Coppery-tailed Coucal (Centropus cupreicaudus)

It is a large coucal with a huge bill, and a distinct copper-colored tail, where it got its name. Thrives in dense waterside vegetation, such as in swamps, wetlands, vleis, and flooded plains. It is conspicuous in flight due to its massive size. Relatively timid, may occasionally go out in the open. Typical call is characterized by slow, hollow “boop” notes.

Read further to know more about the Coppery-tailed Coucal.

What is a Coppery-tailed Coucal?

Coppery-tailed Coucal is cuckoo species belonging to family Cuculudae. It is native to south-central Africa, occurring in Angola, Botswana, DR Congo, Namibia, Malawi, Tanzania, Zimbabwe, and Zambia. It resembles the Blue-headed Coucal, but it is relatively larger and lacks the blue gleam on the head. Anton Reichenow, a German ornithologist, first described the species in 1896.

Its seven levels of classification are as follows:

Kingdom: Animalia

Phylum: Chordata

Class: Aves

Order: Cuculiformes

Family: Cuculidae

Genus: Centropus

Species: C. cupreicaudus

Coppery-tailed Coucal Physical Description

Coppery-tailed Coucal is a large cuckoo species, growing about 19 to 19.6 inches or 48 to 50 centimeters. It has a black head and upperparts, white to cream underparts, a brownish rump and tail with a coppery-luster, where the species gots its name. The bill is black and curved. Eyes are red with black irises. Both sexes look similar, but females are slightly larger than the males. Meanwhile, juveniles and immature birds have dull-streaked on the head and barred flight feathers.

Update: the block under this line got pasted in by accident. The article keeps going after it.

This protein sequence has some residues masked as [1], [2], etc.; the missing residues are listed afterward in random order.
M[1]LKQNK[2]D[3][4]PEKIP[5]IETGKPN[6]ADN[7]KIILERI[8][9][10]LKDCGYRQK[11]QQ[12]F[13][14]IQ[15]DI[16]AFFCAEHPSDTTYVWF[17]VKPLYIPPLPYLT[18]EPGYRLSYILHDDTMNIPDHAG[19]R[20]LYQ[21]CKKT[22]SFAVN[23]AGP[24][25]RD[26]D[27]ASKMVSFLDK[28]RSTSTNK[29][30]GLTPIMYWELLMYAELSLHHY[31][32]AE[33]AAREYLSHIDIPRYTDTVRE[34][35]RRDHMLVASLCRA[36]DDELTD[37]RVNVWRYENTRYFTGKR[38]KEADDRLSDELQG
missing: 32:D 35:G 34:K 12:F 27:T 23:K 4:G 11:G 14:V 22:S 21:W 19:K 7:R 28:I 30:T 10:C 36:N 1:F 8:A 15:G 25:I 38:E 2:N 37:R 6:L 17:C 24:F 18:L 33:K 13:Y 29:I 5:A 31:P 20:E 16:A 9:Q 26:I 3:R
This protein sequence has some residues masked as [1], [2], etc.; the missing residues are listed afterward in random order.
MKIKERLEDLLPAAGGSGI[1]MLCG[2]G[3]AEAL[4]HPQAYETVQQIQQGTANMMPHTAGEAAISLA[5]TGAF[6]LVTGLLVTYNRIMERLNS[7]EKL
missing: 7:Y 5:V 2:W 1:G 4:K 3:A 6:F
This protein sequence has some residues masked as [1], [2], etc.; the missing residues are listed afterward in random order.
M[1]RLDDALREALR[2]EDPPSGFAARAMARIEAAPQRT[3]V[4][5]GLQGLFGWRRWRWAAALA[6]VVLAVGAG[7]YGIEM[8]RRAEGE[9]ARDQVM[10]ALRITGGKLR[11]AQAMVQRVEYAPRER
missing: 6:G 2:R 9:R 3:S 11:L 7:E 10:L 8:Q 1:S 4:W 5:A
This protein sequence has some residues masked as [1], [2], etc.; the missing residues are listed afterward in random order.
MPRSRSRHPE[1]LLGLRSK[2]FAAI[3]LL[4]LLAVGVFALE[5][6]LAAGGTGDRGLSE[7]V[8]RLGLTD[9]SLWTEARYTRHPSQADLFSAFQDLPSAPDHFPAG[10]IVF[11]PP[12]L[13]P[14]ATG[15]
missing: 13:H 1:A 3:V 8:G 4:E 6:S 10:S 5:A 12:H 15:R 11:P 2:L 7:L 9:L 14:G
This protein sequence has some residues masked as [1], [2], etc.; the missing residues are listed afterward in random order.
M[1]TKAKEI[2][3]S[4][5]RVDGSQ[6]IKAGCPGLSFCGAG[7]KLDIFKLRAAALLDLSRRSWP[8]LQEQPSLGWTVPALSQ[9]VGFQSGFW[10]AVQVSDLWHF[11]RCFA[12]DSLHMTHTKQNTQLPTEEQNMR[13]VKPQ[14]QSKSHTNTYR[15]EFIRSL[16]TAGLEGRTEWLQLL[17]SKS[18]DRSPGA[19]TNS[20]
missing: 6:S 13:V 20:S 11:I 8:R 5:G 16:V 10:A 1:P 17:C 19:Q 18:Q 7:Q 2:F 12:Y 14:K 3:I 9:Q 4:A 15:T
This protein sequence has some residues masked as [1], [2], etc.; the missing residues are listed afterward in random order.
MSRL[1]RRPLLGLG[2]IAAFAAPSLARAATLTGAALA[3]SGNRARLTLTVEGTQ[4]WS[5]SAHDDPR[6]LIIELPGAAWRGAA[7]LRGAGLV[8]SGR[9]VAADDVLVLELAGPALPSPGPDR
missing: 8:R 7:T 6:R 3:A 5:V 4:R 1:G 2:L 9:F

Where can they be spotted?

Coppery-tailed Coucals are native to some areas of south-central Africa, occurring from Angola to Botswana, DR Congo, Namibia, Malawi, Tanzania, Zimbabwe, and Zambia. These birds thrive in swamplands, with lush waterside vegetation. It also occurs in wetlands, vleis, seasonal lakes, and flooded plains.

Interesting Facts You Should Know About the Coppery-tailed Coucal

Coppery-tailed Coucals feeds on small reptiles, such as geckos, lizards, and snakes. It strikes that latter with deadly blows killing them almost instantly. They also hunt smaller birds while on the wings, using its sharp claws to break their prey’s neck.

Otherwise, they attack them on the ground or in their nest. Other food items it consumes include mice, rodents, rabbits, bees, wasps, grasshoppers, locusts, snails, fish, and crabs. They are mostly active in the evening until after dawn.

Coppery-tailed Coucals are believed to be monogamous, with their breeding season taking place from January to March. Both sexes build the domed nest, but males do more of the work. Nest materials used are reeds, twigs, and grasses, while the interior is lined with finer leaves. They place the nest among dense waterside vegetations or tangles or grasses and reeds.

The female Coppery-tailed Coucals will lay a clutch of 2 to 4 eggs. Often, the first egg is laid even before the nest construction has finished. Eggs hatch in intervals. Both parents tend to chicks, which will soon fledge after approximately 17 days.



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Caprivi Region



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Victoria Falls

Coppery-tailed Coucal
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